Tending the Garden

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A s rain comes down on Kasbah Garden Cafe, Lahcen Alouah drags on a cigarette and looks out at his green oasis. Birdcages hang open, dripping. Six-sided, 12-sided and 24-sided Moroccan lanterns await dusk, while scattered tables await drier weather. An arched, three-stride bridge leads to a more remote region of the garden where peppermint grows at the ankles and a 30-foot tower of bamboo rises overhead.

“Every few weeks you have something else blooming. Jasmine, thyme, sage, oregano, basil, rosemary, lemon balm, lemon verbena, figs.” Near the center of the garden stands a 27-year-old Red Birch, and by Alouah’s guess, the garden’s peach tree bore 500 peaches last year. This year the squirrels got to them.

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What Alouah grows in the garden, Jamal Moumen, the head chef and Alouah’s business partner, uses in the kitchen. The grape vine’s leaves Moumen folds around a mixture of soft rice and parsley to make traditional Mediterranean dolma—or stuffed Grape Leaves ($5.95). The “Baba Ghannouj” (appetizer $5.95, plate 10.95) is sprinkled with hand-cut herbs from the garden, enlivening the gentle eggplant base with some bite. And though the ingredients in the falafel (sandwich $5.50, plate $10.95) aren’t from the garden, you could say Moumen’s recipe is homegrown.

The famous chickpea balls aren’t a staple of Moroccan cuisine. “I never even heard of falafel until I came to the U.S.,” Moumen confesses. So instead of relying on a traditional Moroccan recipe, as he does with the rest of the menu, he went into the kitchen and made his own. More oblong than spherical, the chickpeas aren’t ground up as usual. Instead they’re more mashed, with some chickpeas still intact and Moumen’s own blend of spices. “People come from Israel, Jordan, Egypt and say ‘this is not falafel—this is different.’” But while people don’t recognize it, they almost invariably like it, he says, myself included.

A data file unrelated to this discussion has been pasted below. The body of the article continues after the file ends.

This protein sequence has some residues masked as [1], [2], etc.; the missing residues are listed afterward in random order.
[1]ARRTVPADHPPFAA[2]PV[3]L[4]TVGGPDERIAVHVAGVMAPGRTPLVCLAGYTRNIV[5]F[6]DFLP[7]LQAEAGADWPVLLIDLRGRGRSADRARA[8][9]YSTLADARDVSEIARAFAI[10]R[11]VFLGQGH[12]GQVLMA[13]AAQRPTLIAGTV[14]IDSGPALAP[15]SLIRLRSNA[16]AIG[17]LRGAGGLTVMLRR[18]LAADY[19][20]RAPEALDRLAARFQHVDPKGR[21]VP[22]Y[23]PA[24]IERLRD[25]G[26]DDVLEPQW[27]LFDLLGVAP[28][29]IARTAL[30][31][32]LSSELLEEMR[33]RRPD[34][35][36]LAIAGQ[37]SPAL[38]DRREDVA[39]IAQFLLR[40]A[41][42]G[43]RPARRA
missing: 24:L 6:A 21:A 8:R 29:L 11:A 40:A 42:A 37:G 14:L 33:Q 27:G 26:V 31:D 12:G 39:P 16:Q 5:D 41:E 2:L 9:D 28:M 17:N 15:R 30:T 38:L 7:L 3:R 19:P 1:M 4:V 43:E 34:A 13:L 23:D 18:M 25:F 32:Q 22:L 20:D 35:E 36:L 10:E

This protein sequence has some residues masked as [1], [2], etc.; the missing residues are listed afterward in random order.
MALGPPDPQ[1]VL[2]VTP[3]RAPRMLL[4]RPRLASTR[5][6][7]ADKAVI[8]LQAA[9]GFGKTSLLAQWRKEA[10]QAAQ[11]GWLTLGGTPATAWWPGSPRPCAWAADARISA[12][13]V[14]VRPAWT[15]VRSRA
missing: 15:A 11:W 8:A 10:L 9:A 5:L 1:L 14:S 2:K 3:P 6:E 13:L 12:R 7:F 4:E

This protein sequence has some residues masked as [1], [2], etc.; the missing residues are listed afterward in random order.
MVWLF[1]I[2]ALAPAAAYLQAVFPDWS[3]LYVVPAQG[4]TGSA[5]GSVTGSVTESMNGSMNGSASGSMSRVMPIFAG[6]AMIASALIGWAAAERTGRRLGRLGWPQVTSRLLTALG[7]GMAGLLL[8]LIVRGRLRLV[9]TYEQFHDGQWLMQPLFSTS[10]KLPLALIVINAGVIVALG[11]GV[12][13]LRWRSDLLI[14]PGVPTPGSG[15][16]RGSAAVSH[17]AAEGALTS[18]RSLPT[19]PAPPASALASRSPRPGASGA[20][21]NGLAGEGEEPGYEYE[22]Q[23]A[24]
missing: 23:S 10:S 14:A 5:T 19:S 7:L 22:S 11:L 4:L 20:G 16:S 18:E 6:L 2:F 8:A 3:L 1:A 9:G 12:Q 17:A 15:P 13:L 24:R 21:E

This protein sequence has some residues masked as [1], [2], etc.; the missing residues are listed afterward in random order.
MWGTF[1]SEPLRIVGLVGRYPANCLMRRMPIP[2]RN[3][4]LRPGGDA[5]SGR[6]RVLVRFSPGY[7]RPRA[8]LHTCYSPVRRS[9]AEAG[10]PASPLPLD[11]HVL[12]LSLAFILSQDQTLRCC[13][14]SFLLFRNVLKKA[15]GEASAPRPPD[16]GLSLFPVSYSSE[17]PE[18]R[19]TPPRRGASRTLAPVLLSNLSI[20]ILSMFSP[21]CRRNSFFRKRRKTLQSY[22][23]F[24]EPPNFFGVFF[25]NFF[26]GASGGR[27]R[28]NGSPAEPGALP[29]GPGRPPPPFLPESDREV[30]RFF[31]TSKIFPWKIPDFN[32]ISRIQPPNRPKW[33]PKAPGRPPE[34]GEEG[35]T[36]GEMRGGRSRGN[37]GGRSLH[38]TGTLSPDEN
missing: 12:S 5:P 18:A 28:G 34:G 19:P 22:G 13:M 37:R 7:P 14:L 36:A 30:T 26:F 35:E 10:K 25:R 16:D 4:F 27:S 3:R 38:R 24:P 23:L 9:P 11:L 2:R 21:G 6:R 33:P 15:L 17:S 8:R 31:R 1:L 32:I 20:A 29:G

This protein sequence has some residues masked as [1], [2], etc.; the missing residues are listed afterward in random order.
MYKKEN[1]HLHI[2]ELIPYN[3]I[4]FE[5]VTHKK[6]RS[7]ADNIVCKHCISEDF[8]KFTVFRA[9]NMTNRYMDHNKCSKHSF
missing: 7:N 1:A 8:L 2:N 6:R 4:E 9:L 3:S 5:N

The garden is Alouah’s and the food is Moumen’s, but Kasbah is the brainchild of both. While their stories begin in Morocco, they found their ways here separately. Moumen studied to be a chef in Munich, then found work feeding Moroccan tourists. He was spotted by Disney personnel and was brought to America to cook at the Moroccan portion of Disney World’s Epcot theme park.

Alouah met his Italian-American wife working as a translator for American moviemakers shooting in Morocco. He got to work with Christopher Plummer, Anthony Quinn, John Huston and “the list goes on and on.” A picture with Sean Connery on the set of The Man Who Would Be King shows Alouah sporting an impressive afro. Alouah and his wife dated, then married, and in 1980 returned to her native New Haven. He now has a 34-year-old daughter and a 4-year-old grandson in the U.S. “This is a second home,” he says.

Alouah and Moumen are ethnically indigenous to North Africa, which is to say they’re Berber, or Amazigh, and not Arab. Arabs came to the region in the seventh century as conquerors and missionaries. By and large Arabic replaced the various Berber languages and Islam pushed out the Amazigh animist worship of moon, stars and mythological figures.

Both Moumen and Alouah still have family in Morocco and go back to their homeland at least once a year, Moumen to his seaside home near Aghadir and Alouah to his village at the foothills of the Atlas Mountains, just outside Marrakech. When one is away, the other watches the restaurant—their own little piece of Morocco. “If there wasn’t a garden, I wouldn’t be here,” Alouah says about the property. He likes to sit and watch the birds bathing in the fountain. “Some I know the names of, some I don’t.”

Next March, they’ll have been tending the Garden for ten years. “That says something,” says Moumen. “For most restaurants the first few years is make or break.” And how has it been this past decade? “No complaints,” says Moumen. “We’re not rich, but we’re not very poor either,” says Alouah. “We’re happy.”

Kasbah Garden Cafe
105 Howe Street, New Haven (map)
(203) 777-5053
Tues-Fri noon-10pm, Sat-Sun noon–11pm
BYOB ($5 corking fee) with food order
www.kasbahgarden.com

Written and photographed by Daniel Shkolnik.

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Daniel is an aspiring novelist. He owns a Yale sweater he will never wear and takes his Faulkner with vermouth and his vermouth with an orange wedge. An avid traveler and retired hooligan, he was kicked out of the largest club in Africa for breakdancing, joined an Andalusian metal band and, while in Istanbul, learned to read the future in his coffee grinds. Despite the omens he finds at the bottom of his morning joe, Daniel continues to write.

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